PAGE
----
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Main Street salutes veterans

May 28, 2002|BY RICHARD F. BELISLE

waynesboro@herald-mail.com

SHARPSBURG - Gavin Williams sat on a bench in front of Sharpsburg Town Hall Saturday morning waiting for the Memorial Day celebrations to start.

"They really got the spirit that all the towns used to have," he said.

The spirit Williams spoke of was the true meaning of Memorial Day - remembering those who died in the nation's service.

"The parking lot at Wal-Mart will be jammed this morning, but people can't take the time to come to something like this," said Williams, 77, an Army veteran from Charles Town, W.Va.

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He said he has been coming to the Sharpsburg Memorial Day services and parade for nine years, usually with his grandchildren.

What Williams saw in Sharpsburg, the site of the bloody Civil War Battle of Antietam 140 years ago, was a brief ceremony in the town square with the laying of wreaths at veterans' monuments and patriotic speeches.

This year, the speakers went beyond the familiar call to honor the nation's war dead, giving reminders of the Sept. 11 terrorist attacks.

"We say, 'It won't happen here,' " said Sharpsburg Mayor Sidney Gale.

Gale said "it" happened here when local men marched to Boston in the Revolutionary War, when Union and Confederate armies clashed in 1862 and four times in the last century when local citizens went to two world wars and the conflicts in Korea and Vietnam, and when two young Washington County men died when the USS Cole was attacked in October 2000.

The speaker Saturday morning was Randall Leatherman of Fairplay who was involved in rescue operations at the Pentagon after the Sept. 11 attack. Gale and Leatherman asked those listening to remember firefighters, paramedics and police officers who also serve their country.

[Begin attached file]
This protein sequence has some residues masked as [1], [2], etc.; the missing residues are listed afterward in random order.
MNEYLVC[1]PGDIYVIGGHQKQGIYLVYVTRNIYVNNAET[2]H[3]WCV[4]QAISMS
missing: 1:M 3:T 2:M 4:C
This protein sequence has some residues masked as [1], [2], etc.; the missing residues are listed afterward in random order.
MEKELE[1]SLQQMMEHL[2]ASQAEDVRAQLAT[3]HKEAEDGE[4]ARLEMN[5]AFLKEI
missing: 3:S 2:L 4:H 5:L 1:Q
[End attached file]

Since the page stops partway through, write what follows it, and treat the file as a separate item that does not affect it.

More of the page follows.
At 2 p.m., an 80-unit parade marched down Main Street to the Antietam National Cemetery for a second memorial ceremony.

Scott Anders was sitting on the front porch of his house on the corner of Md. 65 and 34 with friends and relatives.

"There's more people out this year," he said.

"I feel a lot more patriotic this year because of Sept. 11," said his brother-in-law, Tim Strickland, 40. "I'm thankful to all veterans because I have a job and can support my family."

Carol Smith's T-shirt was emblazoned with "God Bless America." She stood on the sidewalk with her husband, Bob. They live in Silver Spring, Md., and came to watch their granddaughter march with her Girl Scout troop.

"People are definitely more patriotic this year," Carol Smith said.

The Rev. Jay Bohn of Halifax, Pa., 20 miles north of Harrisburg, and his wife, Mary, sat in lawn chairs in the bed of their Ford pickup.

"We love parades, go to them whenever we can," Jay Bohn said. "We're going to one in Gettysburg Monday."

"It's an old-fashioned Memorial Day parade," his wife said.

John C. Truesdell of Hagers-town, a retired Army colonel, was appointed in January as deputy assistant secretary of the Air Force for reserve affairs. He spoke at the cemetery, delivering remarks about Sept. 11.

The soldiers guarding the Tomb of the Unknown Soldier in Arlington National Cemetery caught glimpses of the jetliner heading to the Pentagon that day as they reeled around to change directions, he said. They felt the shock wave of the explosion when the plane hit the Pentagon, less than a mile away.

"We Americans will never give in. That day of unspeakable horror will remind Americans to remember always those who gave their last full measure of devotion," Truesdell said, borrowing a line from Abraham Lincoln.

"The values that this country has forgotten are starting to come back to us," he said. "We're fighting for our existence."

Music at the cemetery was provided by the Boonsboro High School Band and the 105th Pennsylvania Wildcat Regiment Band.

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